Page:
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Alexis de Tocqueville

Alexis de Tocqueville was born in 1805 into an eminent Norman aristocratic family, with ancestors who had participated in the Battle of Hastings and the conquest of England in 1066. This was a family and social milieu that was to be deeply scarred by the French Revolution of 1789–99. His parents were Hervé, Comte de Tocqueville, formerly an officer of the personal guard of Louis XVI, and Louise Madeleine Le Peletier de Rosanbo, a relative of the powerful political figures Vauban and Lamoignon. The couple married in 1793; the following year they barely escaped the guillotine. Louise’s grandfather Malesherbes (Louis XVI’s minister and defence lawyer at his final trial) and both of Louise’s parents were condemned to death, as were her elder sister and her husband.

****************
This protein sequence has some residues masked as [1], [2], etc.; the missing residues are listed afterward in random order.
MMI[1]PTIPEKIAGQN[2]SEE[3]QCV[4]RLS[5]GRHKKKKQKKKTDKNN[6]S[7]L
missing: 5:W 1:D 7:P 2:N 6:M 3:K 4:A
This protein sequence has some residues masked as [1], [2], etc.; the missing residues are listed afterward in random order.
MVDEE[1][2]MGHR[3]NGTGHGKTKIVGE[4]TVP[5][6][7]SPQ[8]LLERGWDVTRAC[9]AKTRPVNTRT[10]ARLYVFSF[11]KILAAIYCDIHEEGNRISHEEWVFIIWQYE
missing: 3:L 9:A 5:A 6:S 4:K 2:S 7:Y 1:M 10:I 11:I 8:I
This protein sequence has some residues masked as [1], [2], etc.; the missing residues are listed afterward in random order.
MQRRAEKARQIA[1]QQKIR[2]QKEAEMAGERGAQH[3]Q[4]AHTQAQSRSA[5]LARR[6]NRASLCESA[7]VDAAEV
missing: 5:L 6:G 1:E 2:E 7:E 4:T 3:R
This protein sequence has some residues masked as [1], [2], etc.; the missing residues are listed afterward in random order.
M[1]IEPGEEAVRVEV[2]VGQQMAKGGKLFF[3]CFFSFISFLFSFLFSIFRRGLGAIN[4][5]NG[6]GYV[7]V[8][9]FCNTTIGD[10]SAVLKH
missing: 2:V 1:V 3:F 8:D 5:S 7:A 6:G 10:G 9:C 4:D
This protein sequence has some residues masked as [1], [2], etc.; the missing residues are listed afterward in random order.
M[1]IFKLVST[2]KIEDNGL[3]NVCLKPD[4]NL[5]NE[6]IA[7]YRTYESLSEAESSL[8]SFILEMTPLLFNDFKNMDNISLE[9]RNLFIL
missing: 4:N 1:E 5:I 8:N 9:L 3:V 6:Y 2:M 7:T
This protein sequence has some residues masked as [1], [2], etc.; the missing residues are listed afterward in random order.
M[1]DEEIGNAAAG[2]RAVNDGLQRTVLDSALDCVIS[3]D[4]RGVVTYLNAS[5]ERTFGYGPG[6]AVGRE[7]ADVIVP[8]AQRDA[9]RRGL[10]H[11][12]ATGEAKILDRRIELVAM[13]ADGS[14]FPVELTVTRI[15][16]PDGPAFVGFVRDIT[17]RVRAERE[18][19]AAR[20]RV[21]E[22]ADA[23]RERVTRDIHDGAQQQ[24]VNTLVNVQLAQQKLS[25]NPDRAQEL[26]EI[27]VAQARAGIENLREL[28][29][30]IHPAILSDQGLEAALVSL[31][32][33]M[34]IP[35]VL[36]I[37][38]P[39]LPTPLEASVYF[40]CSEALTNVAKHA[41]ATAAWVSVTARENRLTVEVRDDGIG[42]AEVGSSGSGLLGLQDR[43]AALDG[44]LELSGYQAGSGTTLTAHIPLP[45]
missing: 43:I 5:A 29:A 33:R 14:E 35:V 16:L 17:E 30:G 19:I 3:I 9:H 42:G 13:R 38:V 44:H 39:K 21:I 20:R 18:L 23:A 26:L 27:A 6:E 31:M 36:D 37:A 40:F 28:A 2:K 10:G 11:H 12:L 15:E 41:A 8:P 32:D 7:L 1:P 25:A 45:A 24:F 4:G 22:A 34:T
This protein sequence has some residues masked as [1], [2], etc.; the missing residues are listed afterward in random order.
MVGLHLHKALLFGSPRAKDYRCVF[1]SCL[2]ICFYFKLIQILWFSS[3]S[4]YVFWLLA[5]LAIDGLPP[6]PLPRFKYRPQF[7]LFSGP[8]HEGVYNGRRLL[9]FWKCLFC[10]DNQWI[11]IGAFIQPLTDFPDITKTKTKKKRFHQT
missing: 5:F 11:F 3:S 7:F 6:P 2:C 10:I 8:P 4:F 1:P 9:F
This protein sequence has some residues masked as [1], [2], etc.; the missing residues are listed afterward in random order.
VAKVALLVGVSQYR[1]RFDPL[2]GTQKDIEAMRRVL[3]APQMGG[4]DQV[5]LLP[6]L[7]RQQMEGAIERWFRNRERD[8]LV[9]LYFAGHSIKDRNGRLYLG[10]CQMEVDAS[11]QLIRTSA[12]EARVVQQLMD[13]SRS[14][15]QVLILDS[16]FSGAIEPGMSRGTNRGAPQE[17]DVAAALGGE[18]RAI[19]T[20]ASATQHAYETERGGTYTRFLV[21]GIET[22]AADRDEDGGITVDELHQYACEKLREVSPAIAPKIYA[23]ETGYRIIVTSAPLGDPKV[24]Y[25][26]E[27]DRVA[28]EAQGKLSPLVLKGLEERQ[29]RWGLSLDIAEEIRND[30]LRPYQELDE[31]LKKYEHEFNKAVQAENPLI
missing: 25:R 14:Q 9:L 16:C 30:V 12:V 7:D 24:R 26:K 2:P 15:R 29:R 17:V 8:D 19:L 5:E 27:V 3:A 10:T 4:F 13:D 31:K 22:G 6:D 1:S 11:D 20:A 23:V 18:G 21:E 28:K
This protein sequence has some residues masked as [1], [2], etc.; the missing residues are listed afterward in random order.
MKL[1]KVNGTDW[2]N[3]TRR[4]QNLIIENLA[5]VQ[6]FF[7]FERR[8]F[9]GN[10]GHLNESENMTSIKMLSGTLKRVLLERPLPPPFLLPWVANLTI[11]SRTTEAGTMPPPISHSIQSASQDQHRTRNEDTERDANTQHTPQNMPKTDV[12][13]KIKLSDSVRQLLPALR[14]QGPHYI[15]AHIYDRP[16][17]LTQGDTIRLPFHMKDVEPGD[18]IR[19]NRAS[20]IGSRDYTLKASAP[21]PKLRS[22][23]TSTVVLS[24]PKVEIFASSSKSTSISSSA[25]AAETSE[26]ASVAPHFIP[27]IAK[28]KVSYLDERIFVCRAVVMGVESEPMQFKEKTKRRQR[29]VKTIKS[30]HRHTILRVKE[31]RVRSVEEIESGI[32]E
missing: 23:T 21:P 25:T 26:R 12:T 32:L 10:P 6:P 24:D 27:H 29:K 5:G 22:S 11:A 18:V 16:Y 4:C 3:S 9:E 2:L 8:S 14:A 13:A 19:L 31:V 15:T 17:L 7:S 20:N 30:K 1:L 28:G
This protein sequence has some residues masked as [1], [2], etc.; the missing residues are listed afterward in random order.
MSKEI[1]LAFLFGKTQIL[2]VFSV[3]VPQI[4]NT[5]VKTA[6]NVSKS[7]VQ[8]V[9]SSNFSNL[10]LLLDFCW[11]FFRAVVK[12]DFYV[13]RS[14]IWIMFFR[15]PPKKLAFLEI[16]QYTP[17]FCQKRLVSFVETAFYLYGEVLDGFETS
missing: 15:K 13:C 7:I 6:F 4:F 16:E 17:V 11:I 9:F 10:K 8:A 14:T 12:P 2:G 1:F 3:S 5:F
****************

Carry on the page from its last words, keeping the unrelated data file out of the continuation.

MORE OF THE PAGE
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In life and in literature, Peter Carey has been as attracted by the pull of the past as by realities of the present. Then there is his recurrent fascination with the two-country divide, where the lure of exile vies with the sentiment of ‘home’, and the schism between country of choice (or country that ‘chooses’ you) and country of birth means that neither is ever fully suitable.

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